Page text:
About This Chapter
Structure of Matter - Chapter Summary and Learning Objectives
Matter is a broad scientific term that refers to the physical objects and substances found around and within us. At the beginning of the chapter, you'll be introduced to the atom, the most fundamental form of matter, and learn how to define its subatomic particles in terms of charge and mass. The instructor will also discuss elements, or more complex arrangements of atoms, and how elements can organize to form compounds and molecules.
Using easy-to-understand visuals, the instructor will show you how matter, such as the chemical compound water, can exist in different states, like a liquid or solid. You'll also find out how to decipher the periodic table, an important scientific tool that can be used to understand the physical properties of elements. At the end of the chapter, you should be able to:
- Define and use basic scientific terms, such as atom, compound and element
- Identify the four states of matter
- Understand the chemical and physical changes that affect matter
- Understand the relationships between elements as shown on the periodic table
|The Atom||Define the basic unit of matter.|
|What is a Compound?||Describe the nature of a chemical compound.|
|What Are Elements?||Provide a definition of a chemical element.|
|How Compounds and Molecules are Built from Elements||Discuss how chemical compounds and molecules are formed.|
|How Atoms and Molecules Form Solids||Understand how atoms and molecules form solids by building up and repeating patterns, such as the crystal structure of NaCl or long-chain polymers.|
|Matter: Physical and Chemical Properties||Describe the physical and chemical properties found in matter.|
|States of Matter: Solids, Liquids, Gases and Plasma||Identify the different states of matter, including solids, liquids, gases and plasma.|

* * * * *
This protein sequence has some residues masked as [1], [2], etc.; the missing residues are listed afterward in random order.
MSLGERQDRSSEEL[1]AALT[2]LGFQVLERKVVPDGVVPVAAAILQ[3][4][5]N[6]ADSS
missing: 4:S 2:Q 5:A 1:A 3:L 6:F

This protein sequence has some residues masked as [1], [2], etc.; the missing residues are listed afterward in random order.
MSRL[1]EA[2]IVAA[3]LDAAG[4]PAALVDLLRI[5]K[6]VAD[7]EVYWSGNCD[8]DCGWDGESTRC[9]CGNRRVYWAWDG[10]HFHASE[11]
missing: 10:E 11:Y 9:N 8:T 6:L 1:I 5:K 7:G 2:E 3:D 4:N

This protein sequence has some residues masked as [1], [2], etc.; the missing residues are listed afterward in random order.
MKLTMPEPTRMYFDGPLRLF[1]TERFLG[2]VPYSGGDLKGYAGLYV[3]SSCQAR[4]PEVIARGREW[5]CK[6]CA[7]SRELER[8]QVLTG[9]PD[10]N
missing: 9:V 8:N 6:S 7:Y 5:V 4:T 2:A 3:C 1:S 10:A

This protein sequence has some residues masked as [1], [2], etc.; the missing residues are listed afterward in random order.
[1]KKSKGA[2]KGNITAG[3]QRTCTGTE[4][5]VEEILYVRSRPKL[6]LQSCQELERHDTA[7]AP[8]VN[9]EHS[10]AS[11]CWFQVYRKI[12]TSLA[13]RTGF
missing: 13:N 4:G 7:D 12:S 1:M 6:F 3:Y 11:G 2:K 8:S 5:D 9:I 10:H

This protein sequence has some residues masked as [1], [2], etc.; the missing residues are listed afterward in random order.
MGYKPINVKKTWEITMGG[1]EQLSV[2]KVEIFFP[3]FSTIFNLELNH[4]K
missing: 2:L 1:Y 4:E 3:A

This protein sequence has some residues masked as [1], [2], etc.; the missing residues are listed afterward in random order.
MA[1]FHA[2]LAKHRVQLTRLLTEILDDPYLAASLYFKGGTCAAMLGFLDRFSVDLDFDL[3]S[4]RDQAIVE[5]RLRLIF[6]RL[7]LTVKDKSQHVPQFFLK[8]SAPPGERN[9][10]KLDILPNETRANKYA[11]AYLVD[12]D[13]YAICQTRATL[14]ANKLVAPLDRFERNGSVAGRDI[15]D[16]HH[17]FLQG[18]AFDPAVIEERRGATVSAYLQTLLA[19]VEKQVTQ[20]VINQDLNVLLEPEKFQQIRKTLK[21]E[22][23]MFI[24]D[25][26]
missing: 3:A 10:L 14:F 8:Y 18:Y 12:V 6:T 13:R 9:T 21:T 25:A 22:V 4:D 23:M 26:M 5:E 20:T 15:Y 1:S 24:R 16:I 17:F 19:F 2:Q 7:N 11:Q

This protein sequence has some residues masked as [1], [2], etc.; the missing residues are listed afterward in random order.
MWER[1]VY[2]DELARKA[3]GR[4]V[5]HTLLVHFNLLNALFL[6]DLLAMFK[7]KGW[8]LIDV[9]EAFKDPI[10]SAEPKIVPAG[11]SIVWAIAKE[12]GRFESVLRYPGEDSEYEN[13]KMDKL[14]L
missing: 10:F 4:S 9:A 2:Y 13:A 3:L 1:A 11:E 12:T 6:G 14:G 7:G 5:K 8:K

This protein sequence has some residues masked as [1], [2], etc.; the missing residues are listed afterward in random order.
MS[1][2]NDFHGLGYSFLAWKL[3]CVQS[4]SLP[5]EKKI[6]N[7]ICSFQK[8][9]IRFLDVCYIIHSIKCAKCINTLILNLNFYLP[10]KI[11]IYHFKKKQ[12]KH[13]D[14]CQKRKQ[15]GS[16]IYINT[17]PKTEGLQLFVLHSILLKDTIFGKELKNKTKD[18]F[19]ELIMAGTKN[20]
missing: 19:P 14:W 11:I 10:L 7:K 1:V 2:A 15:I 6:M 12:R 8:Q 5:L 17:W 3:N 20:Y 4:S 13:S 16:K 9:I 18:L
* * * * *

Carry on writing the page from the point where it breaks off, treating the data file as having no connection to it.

|States of Matter and Chemical Versus Physical Changes to Matter||Compare and contrast chemical and physical changes to matter.|
|The Periodic Table: Properties of Groups and Periods||Understand the organizational structure of the periodic table.|
1. What is An Atom? - Definition & Examples
After watching this video, you will be able to explain what an atom is, how it is structured, what they are made from, and give some examples of elements. A short quiz will follow.
2. What Are Elements?
Look around you. What do you see? Elements are everywhere. They are the building blocks of all matter on Earth. In this lesson, we will discuss what an element is, how elements are written as symbols, and how elements are the building blocks of all matter.
3. What Is a Compound? - Combining Elements with Chemical Bonds
After watching this video, you will be able to explain what a compound is, identify compounds versus regular molecules, and describe the two types of bonding that form compounds. A short quiz will follow.
4. How Compounds and Molecules Are Built From Elements
Did you know that elements are like people and have different personalities? A few elements are very shy and love to be left alone. Others are very social and prefer to hang out with friends. In this lesson we will discuss how elements build molecules and compounds.
5. How Atoms & Molecules Form Solids: Patterns & Crystals
After watching this video, you will be able to explain how atoms and molecules form solids, whether in the form of random mixtures or crystal patterns. A short quiz will follow.
6. Matter: Physical and Chemical Properties
How are substances identified? There are two major ways we can describe a substance: physical properties and chemical properties. Learn about how chemists use properties to classify matter as either a mixture or a pure substance.
7. States of Matter: Solids, Liquids, Gases, & Plasma
Learn the four states of matter in the universe: solid, liquid, gas and plasma. Learn about the differences in shape and volume among the four states, which of the states is the most common and why plasma conducts electricity.
8. States of Matter and Chemical Versus Physical Changes to Matter
The world around us is constantly changing. Chemists put those changes into two main categories: physical changes and chemical changes. This lesson will define and provide examples of each.
9. How a Molecule's Biological Function is Related to Shape
This lesson goes over numerous instances of how a molecule's biological function is related to its shape. You'll learn how all of this works with familiar real-world examples.
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